As the few who are following the progress (or rather, the lack of progress) of TutorialMUD know it's on an indefinite hiatus. I have thought about continue with it, and I still may. However in the meantime I have restarted working on one of my own MUDs, namely Shadow World. Unlike TutorialMUD it's supposed to be a full-featured server with a complete and playable world.
So I have decided that for my work on Shadow World, I will write a similar series of posts. The difference being that the posts for Shadow World will be of a more high level than the posts for TutorialMUD. The post for TutorialMUD was more low-level, with me showing and trying to explain the actual code. For Shadow World I will talk more about the design and specifications and the game mechanics, and let the people who are interested in the actual code to follow along with the changes in the GitHub repository.
The ultimate goal is of course to one day finish both of the MUDs, but I have to admit that it may take some time. However, now that I've stated publicly what my plans are for these two MUDS, I have to actually continue to work on them instead of doing what I most often do, namely to start over about once a year. Now I feel like I have no choice but to see my project to the finish line, even if it might take a couple of years. (Yes, a couple of years, my free time is limited, and it looks like it might get even more limited in the future.)
Hopefully I will have the first post ready before the end of the weekend, and that will be an overview of some of the design decisions I've made about the server.
It's been some time since I last posted anything regarding TutorialMUD.
Don't worry, I haven't given up on it, and I still want to finish it. There will however still be some time until next post, as I'm thinking about the best way to continue with the series.
I'm thinking about the format of the series, maybe have posts with less code and more explanations about the actual code in the GIT repository instead. I'm also thinking about ways to lessen the number of networking posts. Networking is really central and important to a networked game, and as such is a large chunk of the code base. But as this is not a networking tutorial it might not be necessary to go into the gritty details too much, and instead continue to the actual MUD specific code. The same goes for basically all the other parts of the server as well, with me thinking that it's better to show how all pieces fit together than go into the details of every subsystem.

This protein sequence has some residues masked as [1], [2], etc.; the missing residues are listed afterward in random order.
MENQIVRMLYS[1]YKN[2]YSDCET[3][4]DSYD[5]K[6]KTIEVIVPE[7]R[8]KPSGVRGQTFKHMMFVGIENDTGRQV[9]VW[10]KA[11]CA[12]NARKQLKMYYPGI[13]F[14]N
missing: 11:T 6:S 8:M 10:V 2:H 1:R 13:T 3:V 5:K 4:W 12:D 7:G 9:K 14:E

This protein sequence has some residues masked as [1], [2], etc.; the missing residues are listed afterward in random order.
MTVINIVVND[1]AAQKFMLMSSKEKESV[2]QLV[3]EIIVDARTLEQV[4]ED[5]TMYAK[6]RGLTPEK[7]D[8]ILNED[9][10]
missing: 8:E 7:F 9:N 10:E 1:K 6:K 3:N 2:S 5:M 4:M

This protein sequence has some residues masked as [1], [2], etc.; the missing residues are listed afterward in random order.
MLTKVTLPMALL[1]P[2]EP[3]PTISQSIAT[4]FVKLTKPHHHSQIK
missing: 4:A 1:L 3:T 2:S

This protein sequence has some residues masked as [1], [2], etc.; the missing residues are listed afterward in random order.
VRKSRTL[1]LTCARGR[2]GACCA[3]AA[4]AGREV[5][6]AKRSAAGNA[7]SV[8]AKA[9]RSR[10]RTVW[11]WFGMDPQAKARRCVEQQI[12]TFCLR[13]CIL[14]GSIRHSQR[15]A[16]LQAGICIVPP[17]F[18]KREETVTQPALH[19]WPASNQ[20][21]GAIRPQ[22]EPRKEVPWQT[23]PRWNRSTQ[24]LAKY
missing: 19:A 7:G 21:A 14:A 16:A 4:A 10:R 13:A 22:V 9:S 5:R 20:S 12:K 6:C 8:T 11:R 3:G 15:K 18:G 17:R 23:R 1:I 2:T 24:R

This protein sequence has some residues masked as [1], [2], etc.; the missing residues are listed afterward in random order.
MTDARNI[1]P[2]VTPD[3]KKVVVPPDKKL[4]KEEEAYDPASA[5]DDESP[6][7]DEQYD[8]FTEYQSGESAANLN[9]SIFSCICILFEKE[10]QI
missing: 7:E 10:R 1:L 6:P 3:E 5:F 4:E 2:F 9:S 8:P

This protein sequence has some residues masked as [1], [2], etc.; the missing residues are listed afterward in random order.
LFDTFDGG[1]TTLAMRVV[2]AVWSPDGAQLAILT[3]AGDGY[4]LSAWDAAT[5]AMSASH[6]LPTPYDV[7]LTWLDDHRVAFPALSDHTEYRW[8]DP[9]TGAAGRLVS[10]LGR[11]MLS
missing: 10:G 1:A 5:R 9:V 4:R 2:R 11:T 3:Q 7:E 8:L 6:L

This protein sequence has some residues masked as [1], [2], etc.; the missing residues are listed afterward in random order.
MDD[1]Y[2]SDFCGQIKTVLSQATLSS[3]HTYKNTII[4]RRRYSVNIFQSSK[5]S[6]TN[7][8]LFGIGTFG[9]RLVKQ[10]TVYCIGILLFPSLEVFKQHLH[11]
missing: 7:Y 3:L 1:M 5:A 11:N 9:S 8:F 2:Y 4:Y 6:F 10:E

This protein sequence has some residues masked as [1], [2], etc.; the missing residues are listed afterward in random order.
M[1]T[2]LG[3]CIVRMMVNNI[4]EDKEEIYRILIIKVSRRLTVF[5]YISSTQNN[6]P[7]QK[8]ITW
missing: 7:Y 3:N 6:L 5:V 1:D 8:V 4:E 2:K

I don't know how many follow this, but I welcome all feedback I can get.
I haven’t been able to post new updates to the TutorialMUD series lately. Mostly because I have been very busy at work, but I have also started working again on one of my private projects. I will also not be able to post anything for another couple of weeks, as me and my wife will be traveling to the Philippines.
I have the next couple of articles almost finished, so I hope to put them up in quick succession when I get back home to Sweden.
By now we have a program that obediently sits at the command prompt, waiting for us to press
CTRL-C so that it can shutdown in a nice way. It all works, but it’s not very exciting.
In this part we will begin writing one of the interesting parts of a MUD server, the part that actually puts the Multi User in Multi User Dungeon: Networking.